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Wednesday, April 27, 2011

When The Narrative Has Nothing To Do With The Action

First, the Mass House just voted to remove the power to collectively bargain over medical deductibles and copays from local public unions in that state. It's not clear that the measure will get through the Mass Senate. However it passed with a big margin in a House dominated by Democrats elected in a traditionally liberal state. The press talks about Republican initiatives; I see that the state actions do not differ between liberal and more conservative states.

Second, the Vermont legislature has just passed a law that purports to create a single-payer system and the Vermont governor will sign it. But it is unclear how, and there is no specification of funding. What the law does most immediately is to create a panel to figure out a bunch of things, and then in about 2013 they are supposed to figure out how to pay for it. In 2014 they are going to set up an insurance exchange. How that differs from the current situation under federal law I have not figured out yet, except that the fundamental idea is that they want to move towards a state-operated insurance company.

Third, I was fascinated to see this Gallup poll, which reports (article) that support for Paul Ryan's proposals over Obama's is inversely related to age. In other words, the older folks favor it, and the young folks don't.
This is quite surprising, because press coverage has been very unfair to Ryan's plan. Ryan's plan beats Obama's plan by about 6% for all age groups over 30. For age groups under 30, Obama's plan beats Ryan's plan by 23%. That group also has the highest percentage of undecideds (16%), whereas the 65 and up crew has only 10% undecideds.

This is rather consistent with Jimmy J's recent comments. Whatever else is true, it does not seem as if there is actually a younger people vs older people dynamic going on. That's what pundits keep predicting, but I don't see it and this poll really does not confirm it.

This doesn't mean that the older folks in the country actually LIKE Ryan's plan. It may be that they just really don't like Obama's plan. I can't see how Obama's plan really delivers the goods, so if I had had to answer the poll I would have picked Ryan's. But I don't think that Ryan's plan is necessarily workable as it stands, although in all honesty I haven't ever seen him disclose enough to figure out exactly how it is supposed to work. It is not nearly as harmful to poorer retirees as it is said to be, because it sets up a funded MSA for them. It's possible that it is better for poorer retirees than the current arrangement.

It seems probable that lower income seniors could receive much better health care under Ryan's plan than under Obama's, so I am reserving judgment. I don't want to see lower income seniors brutalized. That's my bottom line. As far as I am concerned, a person who worked in a grocery store for his or her entire working life did at least as much for me and society as most "higher status" occupations did; I would like to see the end of the lives of such person be as gracious as possible and their treatment accord with their real worth to society. Earning power does not align well with real human worth.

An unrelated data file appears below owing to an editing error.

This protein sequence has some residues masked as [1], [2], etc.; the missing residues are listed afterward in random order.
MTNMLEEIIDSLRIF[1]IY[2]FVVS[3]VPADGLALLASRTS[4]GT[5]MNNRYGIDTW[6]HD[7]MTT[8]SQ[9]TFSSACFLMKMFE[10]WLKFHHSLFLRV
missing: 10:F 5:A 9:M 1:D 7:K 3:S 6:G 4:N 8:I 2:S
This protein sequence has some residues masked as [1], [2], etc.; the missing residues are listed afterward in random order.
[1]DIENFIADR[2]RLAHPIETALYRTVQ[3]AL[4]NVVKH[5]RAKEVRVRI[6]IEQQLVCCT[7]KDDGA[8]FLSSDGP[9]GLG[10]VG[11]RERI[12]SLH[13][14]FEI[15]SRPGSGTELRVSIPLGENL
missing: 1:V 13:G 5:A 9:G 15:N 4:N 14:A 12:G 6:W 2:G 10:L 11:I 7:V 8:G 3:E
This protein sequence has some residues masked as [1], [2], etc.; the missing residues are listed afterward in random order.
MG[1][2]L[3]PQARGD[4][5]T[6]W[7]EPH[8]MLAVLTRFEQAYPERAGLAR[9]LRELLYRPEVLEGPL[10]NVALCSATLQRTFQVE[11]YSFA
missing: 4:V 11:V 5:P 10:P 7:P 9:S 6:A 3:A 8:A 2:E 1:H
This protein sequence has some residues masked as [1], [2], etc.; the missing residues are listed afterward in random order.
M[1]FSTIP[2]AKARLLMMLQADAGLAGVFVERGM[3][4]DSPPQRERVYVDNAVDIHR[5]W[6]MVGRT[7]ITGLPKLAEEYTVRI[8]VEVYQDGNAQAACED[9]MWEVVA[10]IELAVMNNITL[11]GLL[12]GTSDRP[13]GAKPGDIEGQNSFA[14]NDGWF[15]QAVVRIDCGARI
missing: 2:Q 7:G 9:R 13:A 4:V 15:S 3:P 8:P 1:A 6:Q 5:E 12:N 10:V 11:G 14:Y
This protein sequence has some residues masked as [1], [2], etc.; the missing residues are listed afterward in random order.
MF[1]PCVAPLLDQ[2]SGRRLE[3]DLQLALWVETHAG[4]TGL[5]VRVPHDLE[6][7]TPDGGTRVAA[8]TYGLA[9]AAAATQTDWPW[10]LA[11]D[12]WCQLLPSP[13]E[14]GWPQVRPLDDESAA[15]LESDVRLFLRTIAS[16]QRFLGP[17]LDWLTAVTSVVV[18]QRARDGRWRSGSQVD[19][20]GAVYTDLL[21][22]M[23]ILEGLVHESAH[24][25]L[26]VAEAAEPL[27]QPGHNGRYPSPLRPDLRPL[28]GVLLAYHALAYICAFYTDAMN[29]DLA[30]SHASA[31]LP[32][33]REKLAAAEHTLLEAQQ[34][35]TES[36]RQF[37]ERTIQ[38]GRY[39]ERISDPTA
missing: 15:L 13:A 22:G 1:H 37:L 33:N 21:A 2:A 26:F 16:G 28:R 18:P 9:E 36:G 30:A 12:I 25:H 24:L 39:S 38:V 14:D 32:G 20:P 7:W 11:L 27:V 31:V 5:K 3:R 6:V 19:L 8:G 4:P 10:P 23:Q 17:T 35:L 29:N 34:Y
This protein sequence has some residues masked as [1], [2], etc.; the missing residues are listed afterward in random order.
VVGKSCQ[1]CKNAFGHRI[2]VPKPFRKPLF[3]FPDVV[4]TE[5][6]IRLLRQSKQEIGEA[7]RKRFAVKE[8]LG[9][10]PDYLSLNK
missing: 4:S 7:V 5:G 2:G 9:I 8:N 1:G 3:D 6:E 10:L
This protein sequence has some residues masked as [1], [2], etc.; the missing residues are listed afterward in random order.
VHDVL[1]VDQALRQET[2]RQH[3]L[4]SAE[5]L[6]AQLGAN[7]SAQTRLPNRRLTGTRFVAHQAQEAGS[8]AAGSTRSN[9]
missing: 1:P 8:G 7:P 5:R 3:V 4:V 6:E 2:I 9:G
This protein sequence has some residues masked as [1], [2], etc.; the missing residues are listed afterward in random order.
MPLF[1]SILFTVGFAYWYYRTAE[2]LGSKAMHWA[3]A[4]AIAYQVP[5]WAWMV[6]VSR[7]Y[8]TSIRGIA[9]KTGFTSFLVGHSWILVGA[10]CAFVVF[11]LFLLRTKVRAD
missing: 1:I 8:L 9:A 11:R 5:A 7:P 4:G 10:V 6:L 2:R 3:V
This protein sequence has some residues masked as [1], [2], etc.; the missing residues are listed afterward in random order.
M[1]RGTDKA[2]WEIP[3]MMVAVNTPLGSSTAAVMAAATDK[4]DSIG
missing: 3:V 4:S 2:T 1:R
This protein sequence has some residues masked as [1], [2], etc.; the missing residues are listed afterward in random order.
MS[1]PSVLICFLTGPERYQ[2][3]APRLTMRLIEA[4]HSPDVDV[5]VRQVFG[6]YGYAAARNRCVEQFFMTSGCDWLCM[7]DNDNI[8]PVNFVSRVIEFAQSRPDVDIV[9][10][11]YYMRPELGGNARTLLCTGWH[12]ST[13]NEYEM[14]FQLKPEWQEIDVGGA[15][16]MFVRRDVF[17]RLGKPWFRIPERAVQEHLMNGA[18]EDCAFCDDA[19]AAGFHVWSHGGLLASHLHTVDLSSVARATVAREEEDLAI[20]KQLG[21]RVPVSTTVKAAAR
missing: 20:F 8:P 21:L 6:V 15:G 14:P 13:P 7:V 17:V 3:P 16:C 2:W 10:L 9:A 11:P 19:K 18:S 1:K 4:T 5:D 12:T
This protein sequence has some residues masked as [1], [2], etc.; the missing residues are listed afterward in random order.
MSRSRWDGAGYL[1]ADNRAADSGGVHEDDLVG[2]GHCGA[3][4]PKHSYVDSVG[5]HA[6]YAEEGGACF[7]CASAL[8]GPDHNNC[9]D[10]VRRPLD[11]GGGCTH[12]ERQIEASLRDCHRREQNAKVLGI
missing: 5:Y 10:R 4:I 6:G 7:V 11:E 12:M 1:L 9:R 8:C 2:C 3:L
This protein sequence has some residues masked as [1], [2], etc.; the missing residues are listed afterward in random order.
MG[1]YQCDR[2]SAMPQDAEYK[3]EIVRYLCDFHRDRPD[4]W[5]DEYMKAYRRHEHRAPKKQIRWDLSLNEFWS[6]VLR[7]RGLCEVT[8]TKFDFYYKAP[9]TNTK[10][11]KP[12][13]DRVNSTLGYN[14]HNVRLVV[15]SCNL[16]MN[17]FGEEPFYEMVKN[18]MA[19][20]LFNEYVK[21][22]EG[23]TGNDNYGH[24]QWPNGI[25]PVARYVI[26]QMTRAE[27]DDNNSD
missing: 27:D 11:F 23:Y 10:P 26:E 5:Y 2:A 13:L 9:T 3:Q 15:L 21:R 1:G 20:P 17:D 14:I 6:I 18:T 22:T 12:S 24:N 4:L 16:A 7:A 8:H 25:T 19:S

Jimmy J's (he is in his mid 70s) opinion on certain fiscal matters, as recently expressed on this blog:
I'm in the position where I pay taxes on 85% of my SS. I expect that to go to 100%.

I also expect that increased Medicare co-pays and a basic premium for TriCare will be institued. (If not, they should be.) It won't put me out on the street. It will curb my travel habits. We try to take one big trip a year. Those trips will either cease or be scaled down.

Our needs are less every year, except for medical and dental. So as we scale back on things we used to do (eating out, parties/gifts for friends and family, fishing trips, etc.) we can pick up the slack. So, I am not against those who can afford to pay, paying some of the freight.

That said, I hate to see tax rates raised unless there is some mechanism to keep the sticky fingers of Congress out of the till. When revenues increase they always jack up the spending beyond the increase. Some conservative Rs seem to want to keep a rein on spending, but the overriding bent in Washington is to spend, spend, spend! Fiscally conservative men and women go there and somehow they are changed into spenders. The government has gotten too big and too intrusive. Go to a city council meeting. Half the agenda will be about conforming to Federal rules and regs or getting Federal money. That is just flat wrong and, we the people, are finally waking up to what it is doing to the country.